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The other party of imperialism

September 22, 2006 | Page 7

ALAN MAASS looks at the Democrats' historical commitment to the agenda of U.S. imperialism.

THE FORMER Republican strategist-turned-critic Kevin Phillips once called the Democrats the "world's second-most enthusiastic capitalist party" because of the zeal of the so-called "party of working people" for promoting business-friendly policies.

The same could be said about the Democrats' support for U.S. imperialism. But "second-most" might be an understatement.

With the campaign for the 2006 congressional elections heating up, the Democrats are determined not to be painted by Republicans as "soft on national security." On the contrary, the Democrats' criticism of one front in the Bush administration "war on terror"--Iraq--is now almost wholly limited to the idea that it distracts from the other "real" fronts, like Iran, Afghanistan and even North Korea.

Partly, the Democrats are making a political calculation based on what party strategists think will play with voters in the November election. But there's more than campaign rhetoric involved.

Ultimately, the Democrats accept the Republicans' basic framework--including using the September 11 attacks as an excuse to project U.S. imperialist power--and they are putting forward an alternative strategy for realizing this agenda.

This is the purpose behind the proposals of John Murtha, the Democrats' most prominent critic of the Iraq war. He supports pulling U.S. troops out of Iraq not to abandon the Middle East, but to better secure U.S. control over the region. "You redeploy to the periphery so that we, if we have to, can go back in," Murtha said in one interview. "Mr. President, let's go back to fighting the war on terrorism."

Murtha, a leading recipient of campaign contributions from defense contractors, is well known as a mouthpiece for a section of the military establishment. But he certainly isn't alone among Democrats in seeing himself as protecting U.S. foreign policy from the dangers that the "neo-cons" of the Bush White House have opened up.

Peter Galbraith, a former Clinton administration official, is flogging a new book called The End of Iraq that proposes an old (at least for him) idea--that the only solution to the disaster the Bush administration's invasion has created is to encourage the breakup of the country along ethnic and religious lines. This is an extension of the divide-and-conquer strategy used by the Bush administration in Iraq--not to mention the preceding Clinton administration in dealing with the crisis in the former Yugoslavia.

The Democratic consensus about Iraq and the wider "war on terror" extends beyond the foreign policy professionals and into the ranks of elected politicians, and not just conservative Democrats like Joe Lieberman. Anyone who doubts it should remember the presidential campaign of John Kerry.

Rand Beers, the Kerry campaign's adviser on national security, opened a high-level briefing in July 2004 with this summation: "In many ways, the goals of the two administrations are in fact not all that different." Not long before, Beers had answered to a different boss--George Bush. He was one of the architects of the "war on terror," but resigned as senior anti-terrorism director because he thought invading Iraq would divert resources from more pressing priorities.

Likewise, Ashton Carter, another senior Kerry adviser on military issues, assured reporters that the Democrats were "in total agreement" on the Bush administration's expansion of military bases around the globe to use as jumping-off points for future operations. "Yes, you have to take the offensive," Carter said. "You can't take the defensive."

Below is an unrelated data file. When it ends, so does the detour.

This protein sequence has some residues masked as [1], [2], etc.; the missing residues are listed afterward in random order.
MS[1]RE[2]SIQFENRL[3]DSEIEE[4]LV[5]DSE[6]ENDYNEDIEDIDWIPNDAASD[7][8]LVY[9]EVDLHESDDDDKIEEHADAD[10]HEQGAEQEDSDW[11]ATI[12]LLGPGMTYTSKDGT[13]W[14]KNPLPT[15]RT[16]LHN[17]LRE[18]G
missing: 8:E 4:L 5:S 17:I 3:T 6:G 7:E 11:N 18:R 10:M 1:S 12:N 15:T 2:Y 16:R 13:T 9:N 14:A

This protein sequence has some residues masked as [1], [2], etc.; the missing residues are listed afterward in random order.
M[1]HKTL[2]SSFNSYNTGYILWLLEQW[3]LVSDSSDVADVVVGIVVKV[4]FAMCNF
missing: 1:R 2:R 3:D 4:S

Kerry's advisors were taking their cues from the Progressive Policy Institute (PPI)--the Democrats' answer to the Republicans' Project for a New American Century. According to the PPI, not only was it right to wage war on Afghanistan and pursue "regime change" in Iraq, but "[w]hile some complain that the Bush administration has been too radical in recasting America's national security strategy, we believe it has not been ambitious or imaginative enough."

The other inspiration for Kerry's foreign policy positions was a few short years in the past--the eight years of Bill Clinton at the helm of U.S. imperialism.

Not only did Clinton maintain the savage United Nations sanctions imposed on Iraq from before the first Gulf War in 1991, but his reign saw "regime change" in Iraq become official U.S. policy, with the passing of the Iraq Liberation Act in 1998. In a 1998 speech at the Pentagon, Clinton said that the U.S. was threatened by "an unholy axis' of international terrorists and outlaw states"--chief among them, Saddam Hussein's regime. Sound familiar?

That same year, at a town hall meeting in Columbus, Clinton's National Security Adviser Sandy Berger tried to sell a plan to launch a military strike on Iraq by insisting that the U.S. couldn't allow Iraq to get "weapons of mass destruction."

"In the 21st century, the community of nations may see more and more of this very kind of threat that Iraq poses now, the rogue state," Berger said. "If we fail to respond, Saddam and all those who follow will believe that they can threaten the security of a vital region with impunity." This might have come straight out of the "Bush doctrine."

All this underlines the reality that the Democrats--every bit as much as the Republicans--have been historically committed to advancing U.S. military, economic and political power across the globe. They may differ on the means. But the ends have always been the same.

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